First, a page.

Nintendo Switch has been a roaring success since launch and the platform holder deserves credit for delivering a console to suit multiple purposes and lifestyles. As a portable device it needs to be rugged and hard-wearing and, on the whole, Switch is a solid, durable bit of kit.

That’s not to say it’s perfect, though. We've seen a number of minor issues over the years but by far the biggest complaint is the infamous Joy-Con ‘drift’ – a phenomenon where apparent wear to the contacts in the analogue stick mechanism causes movement to register without any pressure being applied.

How To Fix A Drifting Nintendo Switch Joy-Con Analog Stick

A survey of Nintendo Life staff reveals that almost all of us have had problems at one time or another. Some have sent controllers back to Nintendo for repair, while others resigned themselves to buying new Joy-Con (possibly using the faulty sticks as an excuse to pick up some of the more adventurous colours released since launch). While wear and tear will take its toll on even the sturdiest hardware, we don’t recall any other Nintendo hardware failing so rapidly. Even the Pro Controller isn't immune! All-in-all, a bit shoddy, no?

Nintendo Switch Joy-Con Yellow

The problem can render some titles nigh-on unplayable (unless you’re a fan of watching Link repeatedly jog off cliff edges). New Switch owners are covered by the one-year manufacturer’s warranty but sending controllers back to Nintendo is a pain in the backside, especially if you don’t have another controller to tide you over while it’s at the repair shop.

Nintendo is repairing Joy-Con free of charge in some territories (even outside of the guarantee period), but that's not true for all regions. Replacing Joy-Con is a pricey prospect and infuriating, too, when only the stick is malfunctioning. Unwilling to fork out £40 for a replacement, we got down to a little DIY and found success with a variety of solutions (plus the odd failure, but we’ll get to that).

This Joy-Con drift guide should get you back on track if drift is getting you down (or just irritatingly to the left or right). We’ve provided a list of the necessary tools and items you’ll need for each solution, which increase in complexity. Following these steps will hopefully mean you can spend your money on a new game rather than a duplicate controller.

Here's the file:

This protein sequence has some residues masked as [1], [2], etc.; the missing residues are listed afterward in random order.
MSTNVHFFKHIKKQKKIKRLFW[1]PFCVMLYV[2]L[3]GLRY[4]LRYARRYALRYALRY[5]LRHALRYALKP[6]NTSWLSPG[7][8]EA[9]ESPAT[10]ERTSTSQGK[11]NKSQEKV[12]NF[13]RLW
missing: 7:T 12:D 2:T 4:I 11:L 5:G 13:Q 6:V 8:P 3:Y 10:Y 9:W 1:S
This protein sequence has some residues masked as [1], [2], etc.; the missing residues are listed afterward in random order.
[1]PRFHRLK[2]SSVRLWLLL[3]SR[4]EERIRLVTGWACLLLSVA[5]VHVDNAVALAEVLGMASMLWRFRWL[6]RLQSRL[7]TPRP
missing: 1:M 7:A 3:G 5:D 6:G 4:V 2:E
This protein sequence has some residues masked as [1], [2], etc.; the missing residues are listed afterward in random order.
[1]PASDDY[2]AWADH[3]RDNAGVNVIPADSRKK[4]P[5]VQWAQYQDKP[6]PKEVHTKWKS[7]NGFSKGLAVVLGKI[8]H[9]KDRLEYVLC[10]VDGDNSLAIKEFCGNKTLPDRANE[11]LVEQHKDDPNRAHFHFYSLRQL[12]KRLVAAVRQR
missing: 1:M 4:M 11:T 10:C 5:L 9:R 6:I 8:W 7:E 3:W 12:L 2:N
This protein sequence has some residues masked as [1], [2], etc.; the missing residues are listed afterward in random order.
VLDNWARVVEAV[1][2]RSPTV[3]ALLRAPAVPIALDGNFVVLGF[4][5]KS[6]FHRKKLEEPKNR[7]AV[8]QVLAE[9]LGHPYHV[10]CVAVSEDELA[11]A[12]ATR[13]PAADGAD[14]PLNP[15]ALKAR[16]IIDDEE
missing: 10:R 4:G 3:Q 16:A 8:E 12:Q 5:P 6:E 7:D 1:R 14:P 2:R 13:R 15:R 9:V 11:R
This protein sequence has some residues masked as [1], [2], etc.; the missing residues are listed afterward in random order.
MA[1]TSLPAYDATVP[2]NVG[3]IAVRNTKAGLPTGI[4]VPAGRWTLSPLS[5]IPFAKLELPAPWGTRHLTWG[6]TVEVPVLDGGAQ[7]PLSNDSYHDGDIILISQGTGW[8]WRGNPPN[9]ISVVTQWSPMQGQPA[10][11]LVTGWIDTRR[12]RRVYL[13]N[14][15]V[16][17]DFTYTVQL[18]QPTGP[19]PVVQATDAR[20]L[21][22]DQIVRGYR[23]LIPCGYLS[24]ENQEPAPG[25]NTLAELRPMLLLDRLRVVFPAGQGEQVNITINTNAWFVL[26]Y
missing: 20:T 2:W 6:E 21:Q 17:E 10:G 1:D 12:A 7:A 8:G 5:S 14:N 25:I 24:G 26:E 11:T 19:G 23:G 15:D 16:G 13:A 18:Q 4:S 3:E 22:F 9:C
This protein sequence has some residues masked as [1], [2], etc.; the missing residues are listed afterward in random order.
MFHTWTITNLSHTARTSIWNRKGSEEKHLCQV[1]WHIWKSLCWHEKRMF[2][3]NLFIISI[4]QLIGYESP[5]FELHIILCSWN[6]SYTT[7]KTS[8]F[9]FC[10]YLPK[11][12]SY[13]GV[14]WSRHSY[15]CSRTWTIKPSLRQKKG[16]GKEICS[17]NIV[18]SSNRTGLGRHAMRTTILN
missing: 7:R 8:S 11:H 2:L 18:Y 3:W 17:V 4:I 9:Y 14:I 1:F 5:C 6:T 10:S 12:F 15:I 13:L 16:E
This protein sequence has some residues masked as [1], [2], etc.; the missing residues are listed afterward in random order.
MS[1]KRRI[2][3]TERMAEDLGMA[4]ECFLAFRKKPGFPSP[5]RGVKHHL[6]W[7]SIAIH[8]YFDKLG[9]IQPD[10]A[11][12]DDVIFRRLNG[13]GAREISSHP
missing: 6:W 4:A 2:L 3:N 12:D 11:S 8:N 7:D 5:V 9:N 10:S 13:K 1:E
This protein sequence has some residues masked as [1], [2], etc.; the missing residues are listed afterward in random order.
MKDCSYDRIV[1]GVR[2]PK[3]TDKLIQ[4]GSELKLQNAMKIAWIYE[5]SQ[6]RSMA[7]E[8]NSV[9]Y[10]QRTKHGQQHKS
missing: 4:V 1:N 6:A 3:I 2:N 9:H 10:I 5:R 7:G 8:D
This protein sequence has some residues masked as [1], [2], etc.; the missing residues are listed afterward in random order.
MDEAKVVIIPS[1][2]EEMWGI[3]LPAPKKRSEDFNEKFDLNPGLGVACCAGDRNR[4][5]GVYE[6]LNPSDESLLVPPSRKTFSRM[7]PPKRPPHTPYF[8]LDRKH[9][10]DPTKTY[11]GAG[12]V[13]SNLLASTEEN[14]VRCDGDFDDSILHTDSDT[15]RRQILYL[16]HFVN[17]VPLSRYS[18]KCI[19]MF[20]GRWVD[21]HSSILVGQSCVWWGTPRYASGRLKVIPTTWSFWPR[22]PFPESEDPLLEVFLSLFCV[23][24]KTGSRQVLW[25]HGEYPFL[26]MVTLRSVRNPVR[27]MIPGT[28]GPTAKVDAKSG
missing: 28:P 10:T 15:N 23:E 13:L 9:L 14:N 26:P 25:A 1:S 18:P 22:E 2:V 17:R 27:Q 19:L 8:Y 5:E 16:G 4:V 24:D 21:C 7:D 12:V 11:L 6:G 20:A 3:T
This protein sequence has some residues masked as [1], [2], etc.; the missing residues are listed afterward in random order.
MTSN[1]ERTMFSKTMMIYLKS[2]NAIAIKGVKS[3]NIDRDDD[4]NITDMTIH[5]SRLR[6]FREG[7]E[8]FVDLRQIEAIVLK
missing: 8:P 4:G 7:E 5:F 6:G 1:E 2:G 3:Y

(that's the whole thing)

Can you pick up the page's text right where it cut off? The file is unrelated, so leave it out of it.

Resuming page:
A word of warning

Disclaimer time! We recommend opening up your Joy-Con only as a last resort. Doing so will likely invalidate your warranty (assuming you still have one) and we obviously can’t take responsibility if you snap ribbons or strip the heads off screws.

That said, it’s a lump of plastic and electrical components, not Pandora’s Box; it’s really not as scary as you may think and if you’re outside the guarantee period, you’ve got nothing to lose. While there are various tiny screws and clasps to negotiate – and it’s essential to take your time and have the correct tools at hand – you shouldn’t have too many problems doing all but the last solution on our list.

Let’s get cracking!

Solution 1: Update Firmware and Recalibrate

What You’ll Need:

  • Your Switch
  • An internet connection

Okay, we hate to be Captain Obvious, but you don’t want to jump to conclusions and open up your precious controllers if you can avoid it; the first thing to try is a good old-fashioned turn-it-off-and-on-again, then make sure the firmware is up-to-date and try recalibrating the sticks.

  1. Head into System Settings from the main menu and scroll down the left menu to Controllers and Sensors.

2. Scroll down the right menu to Update Controllers – press this to download the latest firmware, just in case.

3. Next, scroll to Calibrate Control Sticks and give that a press. Follow the onscreen instructions to click the stick you wish to calibrate. The left one causes the most problems in-game, but we’ve had drift on both.

4. If your stick is working perfectly, you should see a green cross dead centre in the crosshair. Otherwise, a green circle will be hovering to one side – press ‘X’ to recalibrate.

5. The following screens instruct you to push in the cardinal directions and release, although this can be challenging if the drift is so severe that the circle doesn’t return to the centre. Persevere and it should register – you can always cancel out with ‘B’.

6. Finally rotate the stick several times, as instructed.

If your Joy-Con is now fully functional, well done - you’ve saved yourself a lot of bother. However, if it’s still playing up, continue to the next stage…